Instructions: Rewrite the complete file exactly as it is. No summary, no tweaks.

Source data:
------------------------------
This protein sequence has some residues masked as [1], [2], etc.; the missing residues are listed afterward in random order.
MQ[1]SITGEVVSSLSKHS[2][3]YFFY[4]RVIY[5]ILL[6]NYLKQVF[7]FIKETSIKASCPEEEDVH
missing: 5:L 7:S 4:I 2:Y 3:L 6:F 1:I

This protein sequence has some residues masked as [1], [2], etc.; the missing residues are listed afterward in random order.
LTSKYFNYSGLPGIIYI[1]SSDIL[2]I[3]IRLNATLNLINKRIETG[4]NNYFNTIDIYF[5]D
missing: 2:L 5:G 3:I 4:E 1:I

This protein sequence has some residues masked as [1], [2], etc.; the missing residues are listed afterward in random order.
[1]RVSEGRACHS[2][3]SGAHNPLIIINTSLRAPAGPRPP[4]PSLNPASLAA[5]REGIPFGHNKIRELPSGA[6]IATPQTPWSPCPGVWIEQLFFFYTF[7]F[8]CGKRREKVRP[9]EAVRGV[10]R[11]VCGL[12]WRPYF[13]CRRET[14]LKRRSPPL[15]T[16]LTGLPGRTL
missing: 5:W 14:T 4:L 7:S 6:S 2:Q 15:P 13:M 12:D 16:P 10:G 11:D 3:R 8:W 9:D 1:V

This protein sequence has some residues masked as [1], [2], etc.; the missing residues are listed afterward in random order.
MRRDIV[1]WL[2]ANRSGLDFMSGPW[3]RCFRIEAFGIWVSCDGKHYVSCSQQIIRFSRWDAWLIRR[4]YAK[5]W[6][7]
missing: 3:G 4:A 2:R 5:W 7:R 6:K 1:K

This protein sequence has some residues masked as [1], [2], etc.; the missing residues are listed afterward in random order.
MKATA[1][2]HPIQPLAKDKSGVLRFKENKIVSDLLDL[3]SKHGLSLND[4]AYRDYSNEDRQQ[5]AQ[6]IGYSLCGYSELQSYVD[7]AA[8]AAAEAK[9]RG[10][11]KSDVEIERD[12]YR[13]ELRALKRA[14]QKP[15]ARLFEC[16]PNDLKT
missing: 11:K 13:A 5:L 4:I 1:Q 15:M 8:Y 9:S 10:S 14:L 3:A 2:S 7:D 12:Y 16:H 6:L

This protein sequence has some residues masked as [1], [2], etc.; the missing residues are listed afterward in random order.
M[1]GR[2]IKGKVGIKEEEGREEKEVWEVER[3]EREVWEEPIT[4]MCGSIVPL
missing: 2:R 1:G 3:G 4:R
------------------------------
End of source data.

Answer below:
This protein sequence has some residues masked as [1], [2], etc.; the missing residues are listed afterward in random order.
MQ[1]SITGEVVSSLSKHS[2][3]YFFY[4]RVIY[5]ILL[6]NYLKQVF[7]FIKETSIKASCPEEEDVH
missing: 5:L 7:S 4:I 2:Y 3:L 6:F 1:I

This protein sequence has some residues masked as [1], [2], etc.; the missing residues are listed afterward in random order.
LTSKYFNYSGLPGIIYI[1]SSDIL[2]I[3]IRLNATLNLINKRIETG[4]NNYFNTIDIYF[5]D
missing: 2:L 5:G 3:I 4:E 1:I

This protein sequence has some residues masked as [1], [2], etc.; the missing residues are listed afterward in random order.
[1]RVSEGRACHS[2][3]SGAHNPLIIINTSLRAPAGPRPP[4]PSLNPASLAA[5]REGIPFGHNKIRELPSGA[6]IATPQTPWSPCPGVWIEQLFFFYTF[7]F[8]CGKRREKVRP[9]EAVRGV[10]R[11]VCGL[12]WRPYF[13]CRRET[14]LKRRSPPL[15]T[16]LTGLPGRTL
missing: 5:W 14:T 4:L 7:S 6:S 2:Q 15:P 13:M 12:D 16:P 10:G 11:D 3:R 8:W 9:D 1:V

This protein sequence has some residues masked as [1], [2], etc.; the missing residues are listed afterward in random order.
MRRDIV[1]WL[2]ANRSGLDFMSGPW[3]RCFRIEAFGIWVSCDGKHYVSCSQQIIRFSRWDAWLIRR[4]YAK[5]W[6][7]
missing: 3:G 4:A 2:R 5:W 7:R 6:K 1:K

This protein sequence has some residues masked as [1], [2], etc.; the missing residues are listed afterward in random order.
MKATA[1][2]HPIQPLAKDKSGVLRFKENKIVSDLLDL[3]SKHGLSLND[4]AYRDYSNEDRQQ[5]AQ[6]IGYSLCGYSELQSYVD[7]AA[8]AAAEAK[9]RG[10][11]KSDVEIERD[12]YR[13]ELRALKRA[14]QKP[15]ARLFEC[16]PNDLKT
missing: 11:K 13:A 5:L 4:I 1:Q 15:M 8:Y 9:S 10:S 14:L 3:A 2:S 7:D 12:Y 16:H 6:L

This protein sequence has some residues masked as [1], [2], etc.; the missing residues are listed afterward in random order.
M[1]GR[2]IKGKVGIKEEEGREEKEVWEVER[3]EREVWEEPIT[4]MCGSIVPL
missing: 2:R 1:G 3:G 4:R